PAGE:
I do not nullify the grace of God; for if justification were through the law, then Christ died with no purpose.

Galatians 2:21


Lots of people struggle with the question of “what is my purpose?” College students try to figure out what they want to study. Middle-aged people wonder if they are fulfilling a purpose. And older people wonder if their life had any purpose. All of us wrestle with this question at some point or other. I know I do.


I have no doubt that one purpose I’m on this earth for is to be a priest. But what if I got in an accident and couldn’t be a priest anymore? There has to be more to life than this.


I have no doubt that one purpose I’m on this earth for is to be a husband. But what if my wife were to pass away? I have no doubt that one purpose I’m on this earth for is to be a father. But what if something happened to my son?


I know that my purpose on this earth is NOT to amass lots of money and security, yet I spend a great deal of time and effort on both.


What is our purpose? To love God, to love others, and to journey towards salvation. That’s it! God put us here out of love. He created each of us out of love—He wants us to share in His love, now and for eternity. He loves us and wants us to love Him. He has sacrificed for us, and He wants us to sacrifice/serve others. Through the Resurrection of Christ, He has opened the doors to Paradise for us and He wants us to enter through them. This is our purpose.


If there is no salvation, there really is no purpose. Because everything but our salvation is temporary. If life is all about our career, when happens when we retire. If life is all about family, when happens if family members pass away. This doesn’t mean that family and career aren’t important, they just aren’t THE most important thing. If life is all about collecting possessions, what happens when we die? We can’t take any of those things with us. I saw a “meme” recently where a father and son were standing in front of the garage at the father’s home, looking at a stack of stuff so tall and wide that it filled the entire garage. The father says to his son “look son, at what you are going to inherit.” A big cleaning job is what the son is going to inherit.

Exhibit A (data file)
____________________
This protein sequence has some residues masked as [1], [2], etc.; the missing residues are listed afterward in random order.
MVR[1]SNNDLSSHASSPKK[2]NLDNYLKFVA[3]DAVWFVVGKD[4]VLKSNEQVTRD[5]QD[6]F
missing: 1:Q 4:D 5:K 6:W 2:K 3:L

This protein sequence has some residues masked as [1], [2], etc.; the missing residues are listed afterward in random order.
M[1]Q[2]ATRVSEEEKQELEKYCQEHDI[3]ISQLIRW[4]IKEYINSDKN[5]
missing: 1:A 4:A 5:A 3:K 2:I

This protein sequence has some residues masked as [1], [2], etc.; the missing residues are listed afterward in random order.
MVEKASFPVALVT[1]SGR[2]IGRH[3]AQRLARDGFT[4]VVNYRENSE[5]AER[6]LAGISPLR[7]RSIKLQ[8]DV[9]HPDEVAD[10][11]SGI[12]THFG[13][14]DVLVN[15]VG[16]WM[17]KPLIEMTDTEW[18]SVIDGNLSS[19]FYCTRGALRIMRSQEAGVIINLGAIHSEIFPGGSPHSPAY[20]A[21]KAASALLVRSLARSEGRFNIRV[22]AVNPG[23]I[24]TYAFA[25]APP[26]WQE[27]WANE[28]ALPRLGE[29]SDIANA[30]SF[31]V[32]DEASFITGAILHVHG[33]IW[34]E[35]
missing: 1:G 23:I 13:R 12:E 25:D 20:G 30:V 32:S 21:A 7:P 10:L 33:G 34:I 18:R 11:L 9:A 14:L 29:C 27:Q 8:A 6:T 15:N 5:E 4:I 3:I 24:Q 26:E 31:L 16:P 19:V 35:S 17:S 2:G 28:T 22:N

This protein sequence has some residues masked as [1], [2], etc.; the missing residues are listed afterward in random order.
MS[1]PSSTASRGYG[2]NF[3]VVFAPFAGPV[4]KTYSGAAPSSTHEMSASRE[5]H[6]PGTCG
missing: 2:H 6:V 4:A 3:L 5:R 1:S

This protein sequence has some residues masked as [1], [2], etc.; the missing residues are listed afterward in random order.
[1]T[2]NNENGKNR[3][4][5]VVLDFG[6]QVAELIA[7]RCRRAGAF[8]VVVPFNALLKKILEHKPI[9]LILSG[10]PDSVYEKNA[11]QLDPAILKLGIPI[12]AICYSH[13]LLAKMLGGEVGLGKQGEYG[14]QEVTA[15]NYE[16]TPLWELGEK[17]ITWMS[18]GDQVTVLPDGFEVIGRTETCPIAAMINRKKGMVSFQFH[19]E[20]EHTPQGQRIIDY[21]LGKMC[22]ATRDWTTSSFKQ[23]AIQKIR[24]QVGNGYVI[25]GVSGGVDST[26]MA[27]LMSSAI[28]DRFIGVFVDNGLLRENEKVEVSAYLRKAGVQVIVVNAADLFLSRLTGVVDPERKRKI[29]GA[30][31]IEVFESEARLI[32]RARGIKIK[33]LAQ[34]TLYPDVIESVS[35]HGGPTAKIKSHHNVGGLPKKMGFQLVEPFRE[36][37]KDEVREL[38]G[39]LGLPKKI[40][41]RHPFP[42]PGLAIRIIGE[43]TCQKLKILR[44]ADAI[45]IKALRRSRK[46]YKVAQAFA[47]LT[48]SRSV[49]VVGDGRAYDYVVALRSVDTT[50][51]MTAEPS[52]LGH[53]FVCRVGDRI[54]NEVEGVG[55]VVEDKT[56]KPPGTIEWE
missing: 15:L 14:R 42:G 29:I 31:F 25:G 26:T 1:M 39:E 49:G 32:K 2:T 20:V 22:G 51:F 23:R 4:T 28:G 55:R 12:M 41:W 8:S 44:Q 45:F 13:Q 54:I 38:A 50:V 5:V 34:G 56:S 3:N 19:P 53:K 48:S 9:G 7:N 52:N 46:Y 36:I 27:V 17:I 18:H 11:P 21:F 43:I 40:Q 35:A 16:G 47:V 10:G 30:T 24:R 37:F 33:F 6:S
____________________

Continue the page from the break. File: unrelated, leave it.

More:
What would happen if you lost everything you had—your family, your job, your health, even your freedom? Everything that is important to you—gone! Would you have anything left? I would have (at least I think I would have, and I hope I’m never in the position to find out) faith and hope, faith in God, and hope for His kingdom. Because ultimately that is our purpose, that is His purpose for us being here.


I wrote previously on the subject of “breathe” and I realize (because of many emails I’ve received among other things) that many of us are struggling to breathe and that is probably because we are struggling with our purpose. The advice for today is to remember your purpose, as you are breathing. God wants us to have joy, God wants us to be successful in our endeavors, whether that is with our families or with our careers. However, what God wants most for us is to inherit His kingdom, something that will only happen when all the other “stuff” is gone, and we are about to pass away from this life. Saint Paul, in II Corinthians 6:10, described Christians “as having nothing and yet possession everything.” If a person has faith, they have everything, even if materially they have nothing. The opposite is true as well. One can have “everything, yet possess nothing.” If a person has no faith, even if they have “everything,” when they die, they will die with nothing.


My purpose then, in everything, is to glorify God and serve others in everything that I do. So, if you are working in a restaurant today and are making a sandwich for a customer, glorify God in the making of that sandwich. In whatever role you find yourself today, seek to glorify God—with your words, with your actions, even with your thoughts. Because this is ultimately our purpose, and that purpose transcends any role we have in our life, and any material possession we acquire. We can glorify God, even in grief, even when it’s hard to breathe. Because we can ask God to come into the grief and help us carry it, and we can ask God to come into the breathing and ask Him to breathe with us, even to breathe Himself in us.


In an age where people constantly are saying “YOLO” (You only live once), as if our purpose is to take risks because “you only live once”, the Christian response is “WLFG”—We live for God. Indeed, we live to glorify God, and we don’t do that with reckless behavior, but with a sober heart and Godly spirit.


Lord, thank You for another day of life. Help me in this day to understand that my purpose transcends any role that I play in life, because my purpose is to glorify You. Help me to remember You in the many tasks I will do today. Help me to glorify You in those tasks. Help me to remember Your mercy and salvation especially in the moments when I lose things and people who are important to me. Help me to remember that my purpose is salvation. Remember me, O Lord, when You come into Your kingdom. Amen.


Honor your purpose in whatever you are doing today!


Fr. Stavros Akrotirianakis

Fr. Stavros N. Akrotirianakis is the Proistamenos of St. John Greek Orthodox Church in Tampa, FL. Fr. contributes the Prayer Team Ministry, a daily reflection, which began in February 2015. The Prayer Team now has its own dedicated website! Fr. Stavros has produced multiple books, you can view here: https://amzn.to/3nVPY5M


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